Early life and career
Harland Sanders at age 20
Sanders was born to a Presbyterian
family in Henryville, Indiana
. His father, Wilbur David Sanders, died when Harland was five years old, and—since his mother worked—he was required to cook for his family. He dropped out of school in seventh grade. When his mother remarried he ran away from home because his stepfather beat him. During his early years, Sanders worked many jobs, including steamboat
, and enlisted in the Army as a private when he was only 16 years old (by lying about his age), spending his entire service commitment in Cuba.
At the age of 40, Sanders cooked chicken dishes and other meals for people who stopped at his service station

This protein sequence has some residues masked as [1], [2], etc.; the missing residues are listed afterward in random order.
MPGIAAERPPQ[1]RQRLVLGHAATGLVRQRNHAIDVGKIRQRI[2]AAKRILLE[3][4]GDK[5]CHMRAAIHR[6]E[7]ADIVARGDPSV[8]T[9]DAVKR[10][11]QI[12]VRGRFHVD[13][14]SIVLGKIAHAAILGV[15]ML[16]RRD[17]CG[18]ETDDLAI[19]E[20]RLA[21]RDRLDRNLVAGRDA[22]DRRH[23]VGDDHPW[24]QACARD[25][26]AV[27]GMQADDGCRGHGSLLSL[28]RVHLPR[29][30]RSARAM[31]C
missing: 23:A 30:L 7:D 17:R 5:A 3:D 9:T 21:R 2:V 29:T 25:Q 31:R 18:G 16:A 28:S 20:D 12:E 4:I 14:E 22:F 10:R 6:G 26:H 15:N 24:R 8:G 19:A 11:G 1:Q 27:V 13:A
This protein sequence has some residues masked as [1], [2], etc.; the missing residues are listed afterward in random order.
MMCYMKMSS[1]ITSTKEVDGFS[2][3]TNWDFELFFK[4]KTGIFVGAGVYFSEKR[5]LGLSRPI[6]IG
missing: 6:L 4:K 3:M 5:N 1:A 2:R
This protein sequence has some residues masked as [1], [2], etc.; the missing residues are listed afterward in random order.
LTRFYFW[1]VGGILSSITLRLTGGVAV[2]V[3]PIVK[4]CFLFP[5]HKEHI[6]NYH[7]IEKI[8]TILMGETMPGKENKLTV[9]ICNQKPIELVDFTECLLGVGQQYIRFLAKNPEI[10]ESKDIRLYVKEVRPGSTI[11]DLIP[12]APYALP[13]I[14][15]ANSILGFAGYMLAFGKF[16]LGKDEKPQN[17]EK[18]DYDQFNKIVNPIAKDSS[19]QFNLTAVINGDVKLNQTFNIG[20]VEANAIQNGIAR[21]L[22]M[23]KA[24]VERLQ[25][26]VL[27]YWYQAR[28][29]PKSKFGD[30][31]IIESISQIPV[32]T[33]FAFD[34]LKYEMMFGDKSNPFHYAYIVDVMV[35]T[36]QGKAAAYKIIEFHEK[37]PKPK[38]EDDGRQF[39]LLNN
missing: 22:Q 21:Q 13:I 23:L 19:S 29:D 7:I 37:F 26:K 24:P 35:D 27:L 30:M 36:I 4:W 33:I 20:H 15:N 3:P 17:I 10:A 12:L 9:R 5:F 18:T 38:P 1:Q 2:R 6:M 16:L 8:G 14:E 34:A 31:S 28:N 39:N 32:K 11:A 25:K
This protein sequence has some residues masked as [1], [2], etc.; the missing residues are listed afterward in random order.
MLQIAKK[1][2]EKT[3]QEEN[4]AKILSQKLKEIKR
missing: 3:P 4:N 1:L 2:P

in Corbin, Kentucky
. Since he did not have a restaurant, he served customers in his living quarters in the service station. His local popularity grew, and Sanders moved to a motel
that seated 142 people and worked as the chef
. Over the next nine years, he developed his method of cooking chicken
. Furthermore, he made use of a pressure fryer
that allowed the chicken to be cooked much faster than by pan frying
He was given the honorary title
" in 1935 by Governor Ruby Laffoon
. He was re-commissioned in 1950 by Governor Lawrence Wetherby
. Although he had been a Kentucky Colonel for nearly two decades, it wasn’t until after 1950 that Sanders began to look the part, growing his trademark mustache and goatee and donning his white suit and string tie.
After the construction of Interstate 75
reduced his restaurant's customer traffic, Sanders took to franchising Kentucky Fried Chicken restaurants, starting at age 65, using $105 from his first Social Security
check to fund visits to potential franchisees.